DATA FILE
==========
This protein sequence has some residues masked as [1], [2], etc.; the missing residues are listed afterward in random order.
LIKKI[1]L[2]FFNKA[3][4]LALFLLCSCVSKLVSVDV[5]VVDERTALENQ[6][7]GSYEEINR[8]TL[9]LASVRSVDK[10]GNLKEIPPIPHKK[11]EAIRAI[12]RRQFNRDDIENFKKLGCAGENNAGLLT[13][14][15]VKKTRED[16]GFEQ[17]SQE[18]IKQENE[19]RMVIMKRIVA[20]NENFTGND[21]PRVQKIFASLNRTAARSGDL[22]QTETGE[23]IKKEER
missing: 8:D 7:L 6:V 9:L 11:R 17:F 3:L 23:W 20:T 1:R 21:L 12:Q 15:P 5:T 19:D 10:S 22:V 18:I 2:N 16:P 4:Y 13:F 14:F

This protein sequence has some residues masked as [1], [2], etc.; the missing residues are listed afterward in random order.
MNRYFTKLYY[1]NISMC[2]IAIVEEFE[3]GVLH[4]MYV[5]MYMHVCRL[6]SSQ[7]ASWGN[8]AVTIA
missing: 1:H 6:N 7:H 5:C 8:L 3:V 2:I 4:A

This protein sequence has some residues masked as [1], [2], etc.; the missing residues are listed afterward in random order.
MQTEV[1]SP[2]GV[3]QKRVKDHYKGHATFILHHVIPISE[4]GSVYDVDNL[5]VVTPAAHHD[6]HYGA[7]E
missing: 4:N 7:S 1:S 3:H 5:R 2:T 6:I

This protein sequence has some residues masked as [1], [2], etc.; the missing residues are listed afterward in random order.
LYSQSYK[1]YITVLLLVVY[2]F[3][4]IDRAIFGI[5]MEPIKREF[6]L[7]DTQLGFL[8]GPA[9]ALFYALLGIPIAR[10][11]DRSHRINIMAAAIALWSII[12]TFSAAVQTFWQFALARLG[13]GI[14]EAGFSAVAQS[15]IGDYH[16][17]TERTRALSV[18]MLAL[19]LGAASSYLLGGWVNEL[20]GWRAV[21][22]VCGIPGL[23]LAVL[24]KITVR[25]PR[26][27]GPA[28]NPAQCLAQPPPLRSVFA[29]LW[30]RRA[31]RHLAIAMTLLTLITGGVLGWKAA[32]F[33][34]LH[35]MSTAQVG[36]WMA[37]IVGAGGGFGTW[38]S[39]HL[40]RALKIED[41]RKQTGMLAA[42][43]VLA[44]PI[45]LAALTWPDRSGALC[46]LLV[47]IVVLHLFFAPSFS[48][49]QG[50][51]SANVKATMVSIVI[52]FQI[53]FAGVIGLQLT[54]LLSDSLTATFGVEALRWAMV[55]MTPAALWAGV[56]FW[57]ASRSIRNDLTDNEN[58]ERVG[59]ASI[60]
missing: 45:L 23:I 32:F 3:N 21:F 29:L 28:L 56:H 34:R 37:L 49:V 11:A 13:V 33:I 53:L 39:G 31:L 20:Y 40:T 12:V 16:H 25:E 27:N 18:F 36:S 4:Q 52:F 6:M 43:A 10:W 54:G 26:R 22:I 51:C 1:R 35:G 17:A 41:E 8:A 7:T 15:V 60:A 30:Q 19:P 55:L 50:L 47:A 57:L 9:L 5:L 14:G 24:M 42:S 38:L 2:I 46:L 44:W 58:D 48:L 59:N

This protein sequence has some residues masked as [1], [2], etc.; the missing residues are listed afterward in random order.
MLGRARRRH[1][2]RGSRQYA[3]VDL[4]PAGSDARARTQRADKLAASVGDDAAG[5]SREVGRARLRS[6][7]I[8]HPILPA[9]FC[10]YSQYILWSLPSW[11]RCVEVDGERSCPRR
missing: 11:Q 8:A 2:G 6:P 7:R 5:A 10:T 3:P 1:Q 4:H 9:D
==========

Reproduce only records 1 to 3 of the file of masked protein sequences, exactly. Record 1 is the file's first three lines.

This protein sequence has some residues masked as [1], [2], etc.; the missing residues are listed afterward in random order.
LIKKI[1]L[2]FFNKA[3][4]LALFLLCSCVSKLVSVDV[5]VVDERTALENQ[6][7]GSYEEINR[8]TL[9]LASVRSVDK[10]GNLKEIPPIPHKK[11]EAIRAI[12]RRQFNRDDIENFKKLGCAGENNAGLLT[13][14][15]VKKTRED[16]GFEQ[17]SQE[18]IKQENE[19]RMVIMKRIVA[20]NENFTGND[21]PRVQKIFASLNRTAARSGDL[22]QTETGE[23]IKKEER
missing: 8:D 7:L 6:V 9:L 11:R 17:F 3:L 23:W 20:T 1:R 21:L 12:Q 15:P 5:T 19:D 10:S 22:V 18:I 2:N 16:P 4:Y 13:F 14:F

This protein sequence has some residues masked as [1], [2], etc.; the missing residues are listed afterward in random order.
MNRYFTKLYY[1]NISMC[2]IAIVEEFE[3]GVLH[4]MYV[5]MYMHVCRL[6]SSQ[7]ASWGN[8]AVTIA
missing: 1:H 6:N 7:H 5:C 8:L 3:V 2:I 4:A

This protein sequence has some residues masked as [1], [2], etc.; the missing residues are listed afterward in random order.
MQTEV[1]SP[2]GV[3]QKRVKDHYKGHATFILHHVIPISE[4]GSVYDVDNL[5]VVTPAAHHD[6]HYGA[7]E
missing: 4:N 7:S 1:S 3:H 5:R 2:T 6:I